- v. Third-person singular simple present indicative form of distract.
“The title distracts from the content, and it shows in the comments.”
“This character usually distracts from the more competent characters, often so much that he becomes a hate figure.”
“He also added: "I shouldn't have gotten into this Jewish business because it distracts from the issue.”
“This is nonsense which distracts from the broadly unexplored story of Obama's upbringing.”
“Yet no matter what he does musically, Mr. Charlap never distracts from the melody and the meaning.”
“Beating at it with a stick, as the Liberals insist on doing, just distracts from the main goal, which is to improve the conditions of people who need it.”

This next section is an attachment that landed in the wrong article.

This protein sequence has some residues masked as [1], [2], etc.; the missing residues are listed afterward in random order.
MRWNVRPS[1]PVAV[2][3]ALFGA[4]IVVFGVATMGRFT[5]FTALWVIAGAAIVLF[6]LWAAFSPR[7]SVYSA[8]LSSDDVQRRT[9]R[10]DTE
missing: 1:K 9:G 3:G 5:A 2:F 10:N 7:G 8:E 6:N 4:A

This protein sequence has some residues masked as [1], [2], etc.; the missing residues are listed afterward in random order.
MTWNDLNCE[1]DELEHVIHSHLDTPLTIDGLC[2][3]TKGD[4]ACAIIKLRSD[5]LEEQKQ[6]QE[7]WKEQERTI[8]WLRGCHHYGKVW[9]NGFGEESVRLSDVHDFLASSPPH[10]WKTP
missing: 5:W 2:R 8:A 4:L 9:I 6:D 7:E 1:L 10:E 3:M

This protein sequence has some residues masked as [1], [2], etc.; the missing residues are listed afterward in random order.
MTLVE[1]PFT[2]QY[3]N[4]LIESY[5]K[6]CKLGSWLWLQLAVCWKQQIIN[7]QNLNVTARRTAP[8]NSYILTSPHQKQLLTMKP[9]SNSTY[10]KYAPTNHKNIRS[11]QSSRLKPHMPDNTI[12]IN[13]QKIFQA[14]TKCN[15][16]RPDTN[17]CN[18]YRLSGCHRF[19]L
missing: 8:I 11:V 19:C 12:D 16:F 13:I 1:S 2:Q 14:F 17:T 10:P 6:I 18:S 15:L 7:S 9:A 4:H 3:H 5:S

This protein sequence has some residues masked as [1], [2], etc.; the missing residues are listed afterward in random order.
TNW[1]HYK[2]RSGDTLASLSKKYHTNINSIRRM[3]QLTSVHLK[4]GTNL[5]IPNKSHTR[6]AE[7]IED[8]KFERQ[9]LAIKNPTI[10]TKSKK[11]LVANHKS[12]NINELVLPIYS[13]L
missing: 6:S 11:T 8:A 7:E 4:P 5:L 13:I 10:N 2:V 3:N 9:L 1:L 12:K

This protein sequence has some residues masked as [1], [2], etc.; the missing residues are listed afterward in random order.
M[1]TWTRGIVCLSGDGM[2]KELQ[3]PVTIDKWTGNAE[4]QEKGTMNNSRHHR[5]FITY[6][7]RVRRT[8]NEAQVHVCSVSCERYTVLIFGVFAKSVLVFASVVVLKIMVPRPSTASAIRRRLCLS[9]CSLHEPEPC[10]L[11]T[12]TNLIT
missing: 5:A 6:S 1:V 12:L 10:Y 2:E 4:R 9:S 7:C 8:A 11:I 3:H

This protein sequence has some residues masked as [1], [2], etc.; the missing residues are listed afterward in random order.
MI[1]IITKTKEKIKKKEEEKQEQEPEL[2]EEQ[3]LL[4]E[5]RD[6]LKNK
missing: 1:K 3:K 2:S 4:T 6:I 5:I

“This personality obsession merely distracts from the fundamental structural issues that plague the country. bh says:”
“That distracts from the debate, just as “obamacare”, and “tea-baggers” distracts from those debates, when used by opponents.”
“Mark Halperin, for instance, recently claimed that the issue is "convoluted and far-fetched," and that it "distracts from the issues voters care about.”
“Artists who use too many backgrounds, the artwork looks busy & distracts from the action.”
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